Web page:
not fitted with recoil intensifier, flash hider or flash shield, corroded and overpainted with green paint, part of serial number and most other inscriptions illegible, has unusual grips with no provision for oilers, safety catch and trigger are probably replacements
The standard German machine-gun of the First World War, the MG08 was a water-cooled weapon employing the Maxim system of operation (see FIR 8095).
The German Army was well equipped with machine-guns and accorded its machine-gunners an elite status. Sophisticated optical sights for the guns were issued as standard. However, the actual design of the MG08 was inferior to that of the British Vickers Gun (see FIR 8032), being heavier and more difficult to repair in the field. It was also fired from a heavy four-legged "sledge" mount. This mount frequently proved difficult to use in the trenches and a wide variety of extemporized "trench mounts" were produced. These mounts put MG08 gunners at a disadvantage, as they precluded the use barrage, indirect or overhead fire.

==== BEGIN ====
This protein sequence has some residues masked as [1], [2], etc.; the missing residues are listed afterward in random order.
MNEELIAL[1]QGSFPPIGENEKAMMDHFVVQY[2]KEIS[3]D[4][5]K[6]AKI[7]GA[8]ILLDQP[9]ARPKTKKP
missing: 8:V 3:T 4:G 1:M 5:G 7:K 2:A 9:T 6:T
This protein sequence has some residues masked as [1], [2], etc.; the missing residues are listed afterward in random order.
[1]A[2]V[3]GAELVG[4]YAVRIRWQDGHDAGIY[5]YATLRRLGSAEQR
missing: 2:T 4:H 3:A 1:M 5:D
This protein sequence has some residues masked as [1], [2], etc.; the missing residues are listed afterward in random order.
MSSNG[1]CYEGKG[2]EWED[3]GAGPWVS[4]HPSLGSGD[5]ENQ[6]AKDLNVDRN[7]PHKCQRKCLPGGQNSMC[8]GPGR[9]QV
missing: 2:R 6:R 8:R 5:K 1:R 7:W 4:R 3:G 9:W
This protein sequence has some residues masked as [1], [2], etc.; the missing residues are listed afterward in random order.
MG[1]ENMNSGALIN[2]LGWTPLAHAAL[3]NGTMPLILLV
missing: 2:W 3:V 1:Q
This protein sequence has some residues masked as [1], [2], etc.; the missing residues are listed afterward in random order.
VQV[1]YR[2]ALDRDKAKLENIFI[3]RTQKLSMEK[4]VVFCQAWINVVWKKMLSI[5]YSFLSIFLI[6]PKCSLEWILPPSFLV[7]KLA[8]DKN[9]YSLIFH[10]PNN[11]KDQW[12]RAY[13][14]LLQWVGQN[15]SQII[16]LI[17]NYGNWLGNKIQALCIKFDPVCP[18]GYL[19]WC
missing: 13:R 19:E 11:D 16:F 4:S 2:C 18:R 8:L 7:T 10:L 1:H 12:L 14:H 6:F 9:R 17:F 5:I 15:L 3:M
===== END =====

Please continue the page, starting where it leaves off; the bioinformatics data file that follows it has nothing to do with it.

This particular gun was captured by the 21st Battalion London Regiment (1st Surrey Rifles) at Cuinchy in May 1915. This battalion held the line at Cuinchy during the early part of the British offensive around Festubert (further to the North) and later, on 25 May, took part in the final phase of the battle, attacking from nearby Givenchy. The corrosion, missing parts and coat of gloss paint indicate that the gun probably spent some time on open display as a war trophy.
1. stamped on top cover
2. stamped on brass plaque affixed to water jacket
1. M.G. 08
2. THIS GUN WAS CAPTURED BY B. COY 21ST LONDON REGT AT CUINCHY, MAY 1915